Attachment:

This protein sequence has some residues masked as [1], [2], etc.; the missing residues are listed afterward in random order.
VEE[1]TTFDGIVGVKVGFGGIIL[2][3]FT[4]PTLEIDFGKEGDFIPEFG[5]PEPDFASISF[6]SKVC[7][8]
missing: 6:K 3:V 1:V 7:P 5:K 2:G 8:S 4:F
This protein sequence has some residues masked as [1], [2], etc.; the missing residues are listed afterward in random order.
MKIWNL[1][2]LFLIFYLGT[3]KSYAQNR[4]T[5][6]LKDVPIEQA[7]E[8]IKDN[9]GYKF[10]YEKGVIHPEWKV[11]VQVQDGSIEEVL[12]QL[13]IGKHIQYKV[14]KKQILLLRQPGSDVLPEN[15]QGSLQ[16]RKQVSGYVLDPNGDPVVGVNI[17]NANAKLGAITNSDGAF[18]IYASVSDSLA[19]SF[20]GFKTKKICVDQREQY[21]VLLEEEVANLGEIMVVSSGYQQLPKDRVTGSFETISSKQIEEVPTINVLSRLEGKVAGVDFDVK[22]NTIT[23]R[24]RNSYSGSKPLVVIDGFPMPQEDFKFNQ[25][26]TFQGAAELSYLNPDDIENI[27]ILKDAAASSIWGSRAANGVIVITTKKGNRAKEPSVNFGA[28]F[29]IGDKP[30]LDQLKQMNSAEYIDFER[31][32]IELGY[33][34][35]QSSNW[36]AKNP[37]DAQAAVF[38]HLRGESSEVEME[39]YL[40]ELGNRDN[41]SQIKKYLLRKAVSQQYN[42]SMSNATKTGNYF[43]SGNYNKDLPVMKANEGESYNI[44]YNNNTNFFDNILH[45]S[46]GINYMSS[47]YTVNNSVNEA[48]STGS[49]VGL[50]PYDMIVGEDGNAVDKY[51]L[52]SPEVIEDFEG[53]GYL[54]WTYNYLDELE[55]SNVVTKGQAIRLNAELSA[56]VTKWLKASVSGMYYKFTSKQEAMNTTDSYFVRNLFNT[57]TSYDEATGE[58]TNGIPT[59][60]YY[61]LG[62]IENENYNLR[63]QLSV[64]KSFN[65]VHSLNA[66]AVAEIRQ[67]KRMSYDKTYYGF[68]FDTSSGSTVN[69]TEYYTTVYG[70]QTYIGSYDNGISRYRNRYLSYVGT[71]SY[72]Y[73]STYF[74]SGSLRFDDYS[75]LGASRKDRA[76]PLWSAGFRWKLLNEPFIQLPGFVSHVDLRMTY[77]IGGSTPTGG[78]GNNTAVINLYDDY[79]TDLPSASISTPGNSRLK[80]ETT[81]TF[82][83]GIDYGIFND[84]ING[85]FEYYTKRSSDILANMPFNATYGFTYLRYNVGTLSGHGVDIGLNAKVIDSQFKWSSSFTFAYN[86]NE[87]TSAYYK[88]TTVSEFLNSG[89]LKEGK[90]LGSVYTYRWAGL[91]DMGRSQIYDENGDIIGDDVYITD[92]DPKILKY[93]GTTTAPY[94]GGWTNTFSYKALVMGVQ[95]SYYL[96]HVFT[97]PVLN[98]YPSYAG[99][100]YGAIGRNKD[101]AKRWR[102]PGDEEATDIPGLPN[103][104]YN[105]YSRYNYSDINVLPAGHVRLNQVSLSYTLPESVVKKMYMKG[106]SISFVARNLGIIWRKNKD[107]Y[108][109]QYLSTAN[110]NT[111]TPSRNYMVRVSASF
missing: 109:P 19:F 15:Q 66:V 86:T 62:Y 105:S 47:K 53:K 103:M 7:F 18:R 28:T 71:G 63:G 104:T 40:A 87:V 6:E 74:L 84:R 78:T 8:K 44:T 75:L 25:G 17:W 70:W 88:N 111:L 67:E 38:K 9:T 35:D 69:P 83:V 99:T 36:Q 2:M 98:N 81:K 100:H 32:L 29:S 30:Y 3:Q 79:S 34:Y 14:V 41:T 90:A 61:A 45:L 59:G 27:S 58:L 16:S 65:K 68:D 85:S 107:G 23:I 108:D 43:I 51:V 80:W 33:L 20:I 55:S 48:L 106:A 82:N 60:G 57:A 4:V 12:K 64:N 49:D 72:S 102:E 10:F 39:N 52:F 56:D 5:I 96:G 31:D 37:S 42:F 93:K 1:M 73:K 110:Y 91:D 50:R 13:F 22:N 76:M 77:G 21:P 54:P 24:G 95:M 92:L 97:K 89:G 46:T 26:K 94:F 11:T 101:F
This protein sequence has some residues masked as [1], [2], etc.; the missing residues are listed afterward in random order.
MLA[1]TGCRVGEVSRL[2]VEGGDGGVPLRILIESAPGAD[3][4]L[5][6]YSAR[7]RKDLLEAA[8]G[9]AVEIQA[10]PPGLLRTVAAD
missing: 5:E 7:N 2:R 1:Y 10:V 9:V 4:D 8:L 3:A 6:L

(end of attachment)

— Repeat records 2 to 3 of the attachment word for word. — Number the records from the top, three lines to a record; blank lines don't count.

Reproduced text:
This protein sequence has some residues masked as [1], [2], etc.; the missing residues are listed afterward in random order.
MKIWNL[1][2]LFLIFYLGT[3]KSYAQNR[4]T[5][6]LKDVPIEQA[7]E[8]IKDN[9]GYKF[10]YEKGVIHPEWKV[11]VQVQDGSIEEVL[12]QL[13]IGKHIQYKV[14]KKQILLLRQPGSDVLPEN[15]QGSLQ[16]RKQVSGYVLDPNGDPVVGVNI[17]NANAKLGAITNSDGAF[18]IYASVSDSLA[19]SF[20]GFKTKKICVDQREQY[21]VLLEEEVANLGEIMVVSSGYQQLPKDRVTGSFETISSKQIEEVPTINVLSRLEGKVAGVDFDVK[22]NTIT[23]R[24]RNSYSGSKPLVVIDGFPMPQEDFKFNQ[25][26]TFQGAAELSYLNPDDIENI[27]ILKDAAASSIWGSRAANGVIVITTKKGNRAKEPSVNFGA[28]F[29]IGDKP[30]LDQLKQMNSAEYIDFER[31][32]IELGY[33][34][35]QSSNW[36]AKNP[37]DAQAAVF[38]HLRGESSEVEME[39]YL[40]ELGNRDN[41]SQIKKYLLRKAVSQQYN[42]SMSNATKTGNYF[43]SGNYNKDLPVMKANEGESYNI[44]YNNNTNFFDNILH[45]S[46]GINYMSS[47]YTVNNSVNEA[48]STGS[49]VGL[50]PYDMIVGEDGNAVDKY[51]L[52]SPEVIEDFEG[53]GYL[54]WTYNYLDELE[55]SNVVTKGQAIRLNAELSA[56]VTKWLKASVSGMYYKFTSKQEAMNTTDSYFVRNLFNT[57]TSYDEATGE[58]TNGIPT[59][60]YY[61]LG[62]IENENYNLR[63]QLSV[64]KSFN[65]VHSLNA[66]AVAEIRQ[67]KRMSYDKTYYGF[68]FDTSSGSTVN[69]TEYYTTVYG[70]QTYIGSYDNGISRYRNRYLSYVGT[71]SY[72]Y[73]STYF[74]SGSLRFDDYS[75]LGASRKDRA[76]PLWSAGFRWKLLNEPFIQLPGFVSHVDLRMTY[77]IGGSTPTGG[78]GNNTAVINLYDDY[79]TDLPSASISTPGNSRLK[80]ETT[81]TF[82][83]GIDYGIFND[84]ING[85]FEYYTKRSSDILANMPFNATYGFTYLRYNVGTLSGHGVDIGLNAKVIDSQFKWSSSFTFAYN[86]NE[87]TSAYYK[88]TTVSEFLNSG[89]LKEGK[90]LGSVYTYRWAGL[91]DMGRSQIYDENGDIIGDDVYITD[92]DPKILKY[93]GTTTAPY[94]GGWTNTFSYKALVMGVQ[95]SYYL[96]HVFT[97]PVLN[98]YPSYAG[99][100]YGAIGRNKD[101]AKRWR[102]PGDEEATDIPGLPN[103][104]YN[105]YSRYNYSDINVLPAGHVRLNQVSLSYTLPESVVKKMYMKG[106]SISFVARNLGIIWRKNKD[107]Y[108][109]QYLSTAN[110]NT[111]TPSRNYMVRVSASF
missing: 109:P 19:F 15:Q 66:V 86:T 62:Y 105:S 47:K 53:K 103:M 7:F 18:R 28:T 71:G 63:G 104:T 40:A 87:V 6:E 74:L 84:R 78:T 8:K 44:T 75:L 25:G 17:W 70:W 88:N 111:L 67:E 38:K 9:T 35:D 69:P 83:V 99:T 36:Q 2:M 98:N 81:K 100:H 32:L 29:S 30:Y 3:Q 79:S 34:Y 14:V 41:T 90:A 61:A 45:L 59:G 27:S 58:L 16:S 65:K 68:D 85:S 107:G 23:I 108:D 43:I 51:V 80:W 33:L 20:I 55:S 48:L 106:A 82:N 60:G 57:A 4:V 12:K 64:N 49:D 72:S 102:E 10:F 39:N 52:F 56:D 5:I 96:G 31:D 37:S 42:F 93:K 1:M 73:K 110:Y 91:D 50:R 13:F 22:N 76:M 77:G 21:P 54:P 24:G 95:M 92:L 97:K 89:G 46:T 26:K 94:F 11:T 101:F
This protein sequence has some residues masked as [1], [2], etc.; the missing residues are listed afterward in random order.
MLA[1]TGCRVGEVSRL[2]VEGGDGGVPLRILIESAPGAD[3][4]L[5][6]YSAR[7]RKDLLEAA[8]G[9]AVEIQA[10]PPGLLRTVAAD
missing: 5:E 7:N 2:R 1:Y 10:V 9:V 4:D 8:L 3:A 6:L